Here's something that living in Crete gives you a lot to think about: sheep and shepherds.
I'm pretty familiar with sheep - probably more so than the average American. In Virginia my husband raised a flock of sheep (among other animals) on our hobby farm; at its largest the flock numbered 13. I got a front row seat on everything sheep-related from feeding, birthing, pasture rotation - even butchering and sampling. (The mutton sausage was the best.)
What I wasn't familiar with before we lived in Crete was shepherds. In my neighbourhood there are a few full-on, old-school shepherds - long robe (usually blue), a crook, the works. Occasionally when I'm running I'll see a shepherd walking the dirt lanes among the agricultural fields near our house. He'll be checking on a flock penned in behind a fence, or walking along a road with a motley flock packed in behind him.
These guys' job is to handle and manage the flocks. Full-time job; serious business. Leader and Guardian of All the Sheep.
It really makes all the biblical talk about sheep come to life.
Yesterday as I jogged, I happened upon a couple of ewes with their lambs in a dusty pasture. It got me thinking about how things work in sheep life. My reflections--
Lambs: they overtake the heart with their sweetness. But for all their adorableness, they're small and ignorant. They stick close to their mothers, rely on them for food and direction.
The mothers are the lambs' leaders (as mothers always are for their babies), and they're comparatively independent: they know the ropes of sheep life. Where to get the food, how to stick with the flock.
But the ewes aren't the final authority - not for their lambs, and not for themselves. They can't reliably find their own food or protect themselves from predators; these skills aren't found within the flock. No, they're reliant on the shepherd.
And there's only one shepherd.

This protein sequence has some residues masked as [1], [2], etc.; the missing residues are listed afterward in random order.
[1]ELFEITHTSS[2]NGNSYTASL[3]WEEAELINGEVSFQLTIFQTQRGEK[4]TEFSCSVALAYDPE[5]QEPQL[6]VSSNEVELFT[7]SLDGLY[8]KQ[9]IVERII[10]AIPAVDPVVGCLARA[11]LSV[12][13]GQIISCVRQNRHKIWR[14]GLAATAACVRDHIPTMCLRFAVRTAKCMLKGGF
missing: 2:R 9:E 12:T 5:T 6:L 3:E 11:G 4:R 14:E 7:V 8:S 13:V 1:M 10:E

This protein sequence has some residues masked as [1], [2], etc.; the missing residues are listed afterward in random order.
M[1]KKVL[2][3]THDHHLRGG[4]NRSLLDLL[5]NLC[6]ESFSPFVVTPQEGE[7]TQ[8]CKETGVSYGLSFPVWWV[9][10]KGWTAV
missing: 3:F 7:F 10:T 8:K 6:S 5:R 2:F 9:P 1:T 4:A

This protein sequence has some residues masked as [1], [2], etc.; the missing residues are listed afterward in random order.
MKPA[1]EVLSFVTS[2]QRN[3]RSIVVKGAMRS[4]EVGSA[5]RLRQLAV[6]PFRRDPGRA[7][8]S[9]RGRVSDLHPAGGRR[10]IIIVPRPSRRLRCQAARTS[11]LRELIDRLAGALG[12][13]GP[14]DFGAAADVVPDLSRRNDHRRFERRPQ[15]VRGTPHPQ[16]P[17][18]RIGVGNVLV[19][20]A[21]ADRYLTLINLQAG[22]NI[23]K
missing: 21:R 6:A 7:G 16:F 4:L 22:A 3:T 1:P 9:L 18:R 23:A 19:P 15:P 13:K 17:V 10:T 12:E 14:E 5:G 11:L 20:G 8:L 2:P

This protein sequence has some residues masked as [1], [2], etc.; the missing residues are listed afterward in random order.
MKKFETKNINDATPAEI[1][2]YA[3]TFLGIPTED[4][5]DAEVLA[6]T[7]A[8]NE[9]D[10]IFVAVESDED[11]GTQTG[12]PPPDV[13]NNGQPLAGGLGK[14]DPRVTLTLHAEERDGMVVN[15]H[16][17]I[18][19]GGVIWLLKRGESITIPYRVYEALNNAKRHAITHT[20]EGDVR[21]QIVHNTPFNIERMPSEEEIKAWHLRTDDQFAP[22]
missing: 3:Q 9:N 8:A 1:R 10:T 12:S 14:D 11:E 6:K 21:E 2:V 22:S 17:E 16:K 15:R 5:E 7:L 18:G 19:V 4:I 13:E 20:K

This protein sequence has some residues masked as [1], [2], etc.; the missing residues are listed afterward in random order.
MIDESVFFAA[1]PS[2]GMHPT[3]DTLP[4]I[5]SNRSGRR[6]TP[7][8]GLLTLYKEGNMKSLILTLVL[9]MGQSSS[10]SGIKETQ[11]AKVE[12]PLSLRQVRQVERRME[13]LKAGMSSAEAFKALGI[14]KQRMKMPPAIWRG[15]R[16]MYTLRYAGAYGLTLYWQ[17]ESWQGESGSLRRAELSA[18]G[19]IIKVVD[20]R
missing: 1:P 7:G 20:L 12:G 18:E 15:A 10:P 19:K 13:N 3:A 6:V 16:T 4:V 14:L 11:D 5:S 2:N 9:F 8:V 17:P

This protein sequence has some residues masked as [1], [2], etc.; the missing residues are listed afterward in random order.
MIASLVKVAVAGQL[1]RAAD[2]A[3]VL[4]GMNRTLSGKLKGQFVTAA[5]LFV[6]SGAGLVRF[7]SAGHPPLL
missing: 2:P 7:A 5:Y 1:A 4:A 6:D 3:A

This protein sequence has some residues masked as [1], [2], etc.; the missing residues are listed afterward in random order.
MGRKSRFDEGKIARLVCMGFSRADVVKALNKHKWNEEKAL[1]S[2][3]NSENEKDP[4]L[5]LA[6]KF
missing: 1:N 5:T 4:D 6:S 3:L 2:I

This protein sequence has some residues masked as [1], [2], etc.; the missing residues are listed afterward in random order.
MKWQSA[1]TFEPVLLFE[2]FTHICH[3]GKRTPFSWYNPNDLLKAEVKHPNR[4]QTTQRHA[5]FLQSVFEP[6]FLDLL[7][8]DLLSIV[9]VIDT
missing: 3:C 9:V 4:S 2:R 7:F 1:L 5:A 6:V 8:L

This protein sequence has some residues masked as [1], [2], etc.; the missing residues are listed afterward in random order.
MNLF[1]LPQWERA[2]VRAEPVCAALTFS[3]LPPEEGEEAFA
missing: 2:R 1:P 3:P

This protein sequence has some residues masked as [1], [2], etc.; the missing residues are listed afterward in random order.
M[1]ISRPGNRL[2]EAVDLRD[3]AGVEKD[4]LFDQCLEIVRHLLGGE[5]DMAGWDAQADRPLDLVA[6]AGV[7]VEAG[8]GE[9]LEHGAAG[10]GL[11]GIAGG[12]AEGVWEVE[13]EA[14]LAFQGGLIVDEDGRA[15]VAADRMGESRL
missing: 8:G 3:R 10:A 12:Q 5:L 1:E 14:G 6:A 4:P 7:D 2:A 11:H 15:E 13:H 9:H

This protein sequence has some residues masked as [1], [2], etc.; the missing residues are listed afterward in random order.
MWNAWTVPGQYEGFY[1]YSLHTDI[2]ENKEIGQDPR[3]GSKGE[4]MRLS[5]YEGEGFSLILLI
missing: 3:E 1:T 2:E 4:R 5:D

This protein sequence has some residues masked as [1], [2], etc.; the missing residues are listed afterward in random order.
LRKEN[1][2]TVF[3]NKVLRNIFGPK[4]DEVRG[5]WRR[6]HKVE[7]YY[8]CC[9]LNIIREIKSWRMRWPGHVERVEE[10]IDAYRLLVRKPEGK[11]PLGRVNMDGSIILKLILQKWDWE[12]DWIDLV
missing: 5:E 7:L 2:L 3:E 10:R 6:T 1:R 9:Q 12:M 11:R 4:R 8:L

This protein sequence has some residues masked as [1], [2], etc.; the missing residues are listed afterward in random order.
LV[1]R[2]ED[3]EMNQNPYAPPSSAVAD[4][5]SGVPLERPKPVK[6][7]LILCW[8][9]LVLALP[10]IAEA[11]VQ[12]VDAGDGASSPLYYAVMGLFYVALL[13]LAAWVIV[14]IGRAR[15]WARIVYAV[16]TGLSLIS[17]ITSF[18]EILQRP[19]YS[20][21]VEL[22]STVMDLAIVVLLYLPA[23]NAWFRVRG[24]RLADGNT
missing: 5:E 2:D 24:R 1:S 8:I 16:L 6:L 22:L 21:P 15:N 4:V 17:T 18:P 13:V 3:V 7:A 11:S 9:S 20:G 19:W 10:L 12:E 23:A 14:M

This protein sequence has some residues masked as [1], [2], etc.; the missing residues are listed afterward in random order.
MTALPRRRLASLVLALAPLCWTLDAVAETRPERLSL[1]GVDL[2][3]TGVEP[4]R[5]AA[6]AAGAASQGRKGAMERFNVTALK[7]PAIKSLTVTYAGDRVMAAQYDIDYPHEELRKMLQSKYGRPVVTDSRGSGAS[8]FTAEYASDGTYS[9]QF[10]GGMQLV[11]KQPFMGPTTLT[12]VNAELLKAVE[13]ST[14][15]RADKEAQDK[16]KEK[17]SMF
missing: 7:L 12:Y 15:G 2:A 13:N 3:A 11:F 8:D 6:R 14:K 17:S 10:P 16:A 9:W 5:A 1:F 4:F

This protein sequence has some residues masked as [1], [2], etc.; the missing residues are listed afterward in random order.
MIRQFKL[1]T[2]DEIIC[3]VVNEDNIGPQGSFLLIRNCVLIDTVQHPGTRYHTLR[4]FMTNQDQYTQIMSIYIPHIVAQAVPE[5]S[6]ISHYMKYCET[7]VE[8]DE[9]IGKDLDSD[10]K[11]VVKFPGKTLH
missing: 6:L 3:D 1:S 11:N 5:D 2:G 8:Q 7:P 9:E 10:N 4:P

Caring for the sheep is his full-time job; he's devoted to it. He has a plan - knows where he'll graze them first, then next. Knows how to handle food supply and manage tricky weather. Knows how to keep predators away and the flock together.
The ewes follow the shepherd... and they lead their young in following him too. They know he's their ticket - their access to all they need. They trust him unquestioningly.
It's not the sheep's job to project manage their own lives; even if they could do it, it'd be a dismal mess. They'd barely survive. Instead it's their job to stick to the heels of the one who cares for them. Success and joy for the sheep is to do this one job well.
"We are his people, the sheep of his pasture." His pasture - with this Shepherd.... Well. It's the only place to be.
A note for you: lately I've been posting short musings like this on my Facebook page. The setting seems more appropriate as they aren't robust pieces of prose but rather small truths, life glimpses, glory moments. In recent weeks I've written on the full-orbed soul experience of travel with kids, on seeing the holy in mundane moments, on language and the mind of God, on olives and waiting, among others. If you enjoy these, I'd love to have you follow my Facebook page and engage there.